7 Halloween Superfoods

If you’ve been loading up on candy and treats that seem to be everywhere this time of year, you might be ready to enjoy some real Halloween superfoods.

Black Rice—Witches aren’t the only ones who can sport black this time of year, so can your dinner plate.  If you haven’t tried this ancient grain, it’s delicious. It derives its gothic hue from plant pigments that also pass along their anti-inflammatory properties to you. It’s striking black color also adds an eerie sophistication to your Halloween dinner.

Image credit (above): nebulux76 via Flickr

Apples—Skip the candy apples and go straight for a freshly-picked, ripe apple.  They are delicious on their own and full of valuable nutrients.  Malic acid eases fibromyalgia pain and boosts cellular energy to help you run from any goblins and ghouls you might encounter this time of year.  Pectin—a type of fiber—binds to harmful metals and toxins to escort them out of the body.  Eat them on their own to reap the best nutritional benefits, add to salads, or core and cook in a slow cooker with a little water to make apple sauce.

Cacao—Skip the trans-fat and sugar-laden chocolate and go straight for the better-tasting and highly superior raw cacao. It is the raw form of chocolate and is available in powder, nibs, or in foods made with this less-refined version of the decadent Halloween treat. In this form it contains valuable enzymes that aid digestion and high amounts of calcium and magnesium—both of which are needed for healthy bones and teeth.

Discover the food that keeps bacteria, fungi, viruses, cancer, and ghouls away…

Image credit: Mr. Michael Phams via Flickr

Pumpkins—While pumpkins make gorgeous jack-o-lanterns, you can also enjoy these delicious vegetables as an affordable and nutritious addition to your diet.  They are packed with beta-carotene which is the phytonutrient that gives them their gorgeous orange color and helps ensure healthy skin and a strong immune system.  Discover 14 Ways to Enjoy Pumpkin in Your Diet and 9 Reasons to Love (and Eat!) Pumpkin. Small pumpkins are easy to cook in a slow cooker with a bit of water or cut and roast them in an oven.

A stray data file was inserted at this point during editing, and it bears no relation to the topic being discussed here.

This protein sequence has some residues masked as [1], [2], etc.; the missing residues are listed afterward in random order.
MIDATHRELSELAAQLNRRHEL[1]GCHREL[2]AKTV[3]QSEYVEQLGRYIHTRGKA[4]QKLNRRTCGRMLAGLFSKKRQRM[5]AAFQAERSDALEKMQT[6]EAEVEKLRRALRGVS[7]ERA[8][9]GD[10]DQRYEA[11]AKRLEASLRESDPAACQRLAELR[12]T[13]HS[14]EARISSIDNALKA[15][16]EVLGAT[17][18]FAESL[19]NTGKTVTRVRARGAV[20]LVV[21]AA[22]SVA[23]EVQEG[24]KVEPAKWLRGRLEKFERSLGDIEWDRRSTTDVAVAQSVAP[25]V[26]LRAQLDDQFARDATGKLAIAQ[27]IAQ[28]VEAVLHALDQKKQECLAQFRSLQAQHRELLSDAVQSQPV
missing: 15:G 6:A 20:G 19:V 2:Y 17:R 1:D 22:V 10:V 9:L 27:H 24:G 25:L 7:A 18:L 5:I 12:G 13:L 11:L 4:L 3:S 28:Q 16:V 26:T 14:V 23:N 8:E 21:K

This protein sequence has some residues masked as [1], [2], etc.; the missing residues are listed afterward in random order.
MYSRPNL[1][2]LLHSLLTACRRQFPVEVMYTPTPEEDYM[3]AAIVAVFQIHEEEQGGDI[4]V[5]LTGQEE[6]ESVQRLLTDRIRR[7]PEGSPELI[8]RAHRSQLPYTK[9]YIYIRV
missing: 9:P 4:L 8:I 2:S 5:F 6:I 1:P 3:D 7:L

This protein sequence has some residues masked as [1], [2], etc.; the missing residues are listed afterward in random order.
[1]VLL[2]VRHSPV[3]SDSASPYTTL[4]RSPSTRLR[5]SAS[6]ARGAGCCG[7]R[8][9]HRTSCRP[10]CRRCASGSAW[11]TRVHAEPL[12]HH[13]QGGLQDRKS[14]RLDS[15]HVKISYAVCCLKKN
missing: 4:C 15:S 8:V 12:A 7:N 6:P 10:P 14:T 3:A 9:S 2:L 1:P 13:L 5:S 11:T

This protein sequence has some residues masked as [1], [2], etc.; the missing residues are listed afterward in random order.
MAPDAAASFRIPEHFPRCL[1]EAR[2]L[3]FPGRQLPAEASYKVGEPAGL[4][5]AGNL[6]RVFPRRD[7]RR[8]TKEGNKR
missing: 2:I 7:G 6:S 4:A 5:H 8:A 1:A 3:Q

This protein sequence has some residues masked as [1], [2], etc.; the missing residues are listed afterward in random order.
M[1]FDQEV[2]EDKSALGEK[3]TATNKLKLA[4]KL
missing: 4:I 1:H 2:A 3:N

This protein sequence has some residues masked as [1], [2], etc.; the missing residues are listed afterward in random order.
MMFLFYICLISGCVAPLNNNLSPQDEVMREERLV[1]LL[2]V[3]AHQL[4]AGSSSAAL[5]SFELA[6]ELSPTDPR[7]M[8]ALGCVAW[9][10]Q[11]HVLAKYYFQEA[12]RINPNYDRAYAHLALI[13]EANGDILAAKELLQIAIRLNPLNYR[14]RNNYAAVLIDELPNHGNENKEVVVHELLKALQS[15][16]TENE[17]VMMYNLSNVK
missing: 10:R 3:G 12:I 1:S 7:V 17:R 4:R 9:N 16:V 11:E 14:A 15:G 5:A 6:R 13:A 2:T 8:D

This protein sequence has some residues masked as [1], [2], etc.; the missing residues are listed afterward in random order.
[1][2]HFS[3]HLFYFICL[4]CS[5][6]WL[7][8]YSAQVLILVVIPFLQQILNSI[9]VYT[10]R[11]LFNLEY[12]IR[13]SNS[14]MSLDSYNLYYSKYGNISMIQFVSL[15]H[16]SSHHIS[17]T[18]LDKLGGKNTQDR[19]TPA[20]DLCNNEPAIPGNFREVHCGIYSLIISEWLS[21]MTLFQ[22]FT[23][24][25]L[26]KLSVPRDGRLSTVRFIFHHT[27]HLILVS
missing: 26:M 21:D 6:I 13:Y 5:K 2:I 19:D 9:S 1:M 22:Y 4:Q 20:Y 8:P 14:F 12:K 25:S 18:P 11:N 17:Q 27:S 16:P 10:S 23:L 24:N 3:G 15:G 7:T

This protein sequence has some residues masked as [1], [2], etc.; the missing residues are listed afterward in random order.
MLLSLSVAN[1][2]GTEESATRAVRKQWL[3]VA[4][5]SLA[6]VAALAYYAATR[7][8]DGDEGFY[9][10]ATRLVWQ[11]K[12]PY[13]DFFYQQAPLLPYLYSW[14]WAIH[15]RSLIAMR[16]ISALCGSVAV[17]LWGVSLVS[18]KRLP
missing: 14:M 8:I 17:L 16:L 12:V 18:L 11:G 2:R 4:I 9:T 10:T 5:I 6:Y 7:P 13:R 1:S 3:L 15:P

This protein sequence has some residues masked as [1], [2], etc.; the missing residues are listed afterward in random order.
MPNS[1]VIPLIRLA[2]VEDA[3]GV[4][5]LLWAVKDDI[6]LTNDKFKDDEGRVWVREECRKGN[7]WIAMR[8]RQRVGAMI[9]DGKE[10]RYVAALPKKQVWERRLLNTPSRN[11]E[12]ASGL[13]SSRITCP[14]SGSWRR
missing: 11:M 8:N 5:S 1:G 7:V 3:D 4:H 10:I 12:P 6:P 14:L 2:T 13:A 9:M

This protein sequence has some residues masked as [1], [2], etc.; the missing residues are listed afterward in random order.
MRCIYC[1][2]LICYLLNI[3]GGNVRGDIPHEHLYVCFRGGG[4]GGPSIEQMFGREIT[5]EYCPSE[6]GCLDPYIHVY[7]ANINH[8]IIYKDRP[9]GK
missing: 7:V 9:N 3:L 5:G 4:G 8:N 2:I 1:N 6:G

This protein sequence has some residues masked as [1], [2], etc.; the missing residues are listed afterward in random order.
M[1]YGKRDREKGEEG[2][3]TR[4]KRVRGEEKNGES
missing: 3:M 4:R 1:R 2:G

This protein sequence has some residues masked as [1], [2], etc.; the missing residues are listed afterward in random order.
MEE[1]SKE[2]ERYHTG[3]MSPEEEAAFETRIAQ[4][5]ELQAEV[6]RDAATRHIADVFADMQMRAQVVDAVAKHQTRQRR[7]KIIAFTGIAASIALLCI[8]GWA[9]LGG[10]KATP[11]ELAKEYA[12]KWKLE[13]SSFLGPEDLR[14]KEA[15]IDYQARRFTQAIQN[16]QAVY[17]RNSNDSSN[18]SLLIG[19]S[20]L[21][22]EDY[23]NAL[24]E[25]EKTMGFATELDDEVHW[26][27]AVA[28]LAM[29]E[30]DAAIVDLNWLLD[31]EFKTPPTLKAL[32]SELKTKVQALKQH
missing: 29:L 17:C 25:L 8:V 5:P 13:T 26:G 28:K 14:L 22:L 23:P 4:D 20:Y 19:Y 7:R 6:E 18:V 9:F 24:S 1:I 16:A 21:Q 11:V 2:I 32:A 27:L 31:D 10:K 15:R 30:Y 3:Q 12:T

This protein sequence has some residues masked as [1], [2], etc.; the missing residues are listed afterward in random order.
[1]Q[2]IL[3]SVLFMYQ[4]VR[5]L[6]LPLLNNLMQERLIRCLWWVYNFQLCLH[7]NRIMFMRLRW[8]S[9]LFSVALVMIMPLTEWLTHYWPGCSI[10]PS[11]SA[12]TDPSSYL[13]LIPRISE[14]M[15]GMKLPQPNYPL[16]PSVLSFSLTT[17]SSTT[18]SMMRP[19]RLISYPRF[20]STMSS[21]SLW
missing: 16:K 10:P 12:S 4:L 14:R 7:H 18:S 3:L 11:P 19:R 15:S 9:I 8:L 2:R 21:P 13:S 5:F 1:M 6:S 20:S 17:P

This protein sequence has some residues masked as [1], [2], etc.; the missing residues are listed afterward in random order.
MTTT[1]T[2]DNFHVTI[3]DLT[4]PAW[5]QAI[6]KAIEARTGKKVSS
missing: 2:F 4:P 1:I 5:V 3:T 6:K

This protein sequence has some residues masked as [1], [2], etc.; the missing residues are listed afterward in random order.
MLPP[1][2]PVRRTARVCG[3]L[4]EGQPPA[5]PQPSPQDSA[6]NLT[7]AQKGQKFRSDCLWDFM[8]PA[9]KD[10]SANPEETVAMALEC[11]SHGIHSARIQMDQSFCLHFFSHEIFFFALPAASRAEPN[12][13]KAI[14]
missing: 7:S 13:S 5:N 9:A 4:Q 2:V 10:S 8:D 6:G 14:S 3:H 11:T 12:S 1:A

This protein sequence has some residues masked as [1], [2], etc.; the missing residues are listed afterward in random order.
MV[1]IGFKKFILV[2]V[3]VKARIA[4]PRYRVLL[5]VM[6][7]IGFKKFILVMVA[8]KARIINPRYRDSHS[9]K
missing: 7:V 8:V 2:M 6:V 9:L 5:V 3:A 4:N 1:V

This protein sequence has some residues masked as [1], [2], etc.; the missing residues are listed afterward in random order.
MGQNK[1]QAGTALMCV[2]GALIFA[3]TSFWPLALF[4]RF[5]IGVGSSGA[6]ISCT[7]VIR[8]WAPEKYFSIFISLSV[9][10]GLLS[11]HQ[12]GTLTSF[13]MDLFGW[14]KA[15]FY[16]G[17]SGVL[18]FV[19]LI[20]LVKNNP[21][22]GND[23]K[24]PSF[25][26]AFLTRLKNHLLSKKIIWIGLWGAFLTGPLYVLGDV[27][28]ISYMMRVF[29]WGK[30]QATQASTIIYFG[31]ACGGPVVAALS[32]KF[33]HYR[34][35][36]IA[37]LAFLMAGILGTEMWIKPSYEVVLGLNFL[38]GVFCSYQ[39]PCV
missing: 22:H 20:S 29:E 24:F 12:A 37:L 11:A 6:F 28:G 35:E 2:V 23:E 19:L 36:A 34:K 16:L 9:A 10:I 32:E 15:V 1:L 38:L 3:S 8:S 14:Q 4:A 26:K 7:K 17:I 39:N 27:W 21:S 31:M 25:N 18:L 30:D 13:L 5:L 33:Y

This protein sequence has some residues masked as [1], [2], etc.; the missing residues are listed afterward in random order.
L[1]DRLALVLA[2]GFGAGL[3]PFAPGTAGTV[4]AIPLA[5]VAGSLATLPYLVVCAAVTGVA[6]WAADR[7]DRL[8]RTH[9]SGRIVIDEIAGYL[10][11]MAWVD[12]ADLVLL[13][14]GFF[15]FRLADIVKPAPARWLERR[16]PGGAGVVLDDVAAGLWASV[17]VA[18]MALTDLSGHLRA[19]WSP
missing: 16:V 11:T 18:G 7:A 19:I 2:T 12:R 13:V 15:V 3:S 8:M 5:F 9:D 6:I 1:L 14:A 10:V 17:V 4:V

Garlic—Not only does garlic keep the vampires away, it keeps many other undesirables at bay, including: bacteria, fungi, viruses, and even cancer. Over 1000 studies reveal garlic’s ability to ward off microbes and fight cancer.  The National Cancer Institute is even investigating this herb’s great anti-cancer properties. Roast garlic in some olive oil in a small covered dish in the oven at 350 degrees Fahrenheit for about 45 minutes. Then spread on bread or crackers in place of butter. Puree roasted garlic in your favorite salad dressing for an extra flavor and nutrition boost. Add freshly chopped garlic to soups, stews, salad dressings, and more.

See: 16 Garlic-Heavy Recipes

Beets—Keep your blood strong by eating more beets, just in case you find yourself running from werewolves, vampires, or any other unworldly creatures.  Research even shows that beets help muscles stay strong longer than without them, and aid in muscle recovery.  That’s definitely important if you’re being chased by these unsavory creatures. The phytonutrients that cause beets to stain your hands and lips the color of blood is also a potent cancer fighter. They can be eaten raw (grated), steamed, or boiled (although most of the nutrients are lost in the cooking water), or added to soups and stews.

Pumpkin Seeds—When carving jack-o-lanterns, be sure to save the seeds since they are packed with Omega 3 fatty acids that build strong immunity, and enhance your skin and hair’s natural beauty.  They are a good source of protein which helps to stabilize blood sugar levels should you have overindulged in Halloween candy.  They also help with weight loss if you really overdid it this season.  High in the amino acid tryptophan, which converts into sleep-inducing melatonin, snack on pumpkin seeds to ensure you enjoy a great night’s sleep after all the Halloween festivities are over.

Try it out: Pumpkin Seed Recipe

Happy Halloween!


Subscribe to my free e-magazine Worlds Healthiest News to receive monthly health news, tips, recipes and more. Follow me on my site HealthySurvivalist.com, Twitter @mschoffrocook and Facebook.


Joel Romp
Joel R4 years ago

lovely read, some of these I really love, but the texture on the others is a turn off. Thanks for sharing :)

Caili W.
A. Cailia W5 years ago

Nice post. Thank you for sharing.

Mary L.
Mary L5 years ago


Carolanne Powell
Carolanne Powell5 years ago

Love the black rice even if they do look like mice droppings.

Ram Reddy
Ram Reddy5 years ago

Thank you for sharing

Elena T.
Elena Poensgen5 years ago

Thank you :)

barbara kelly
Barbara kelly5 years ago


Sheila Swan L.
Sheila Swan L5 years ago

Pumpkin can also be added to a lot of dishes but it's wonderful as a soup. You can serve it in the shell for a dramatic and fun way to decorate the table with an edible. (Just don't carve it first!)

greenplanet e.
greenplanet e5 years ago


Gvapo T.
Gvapo T5 years ago

thanks :)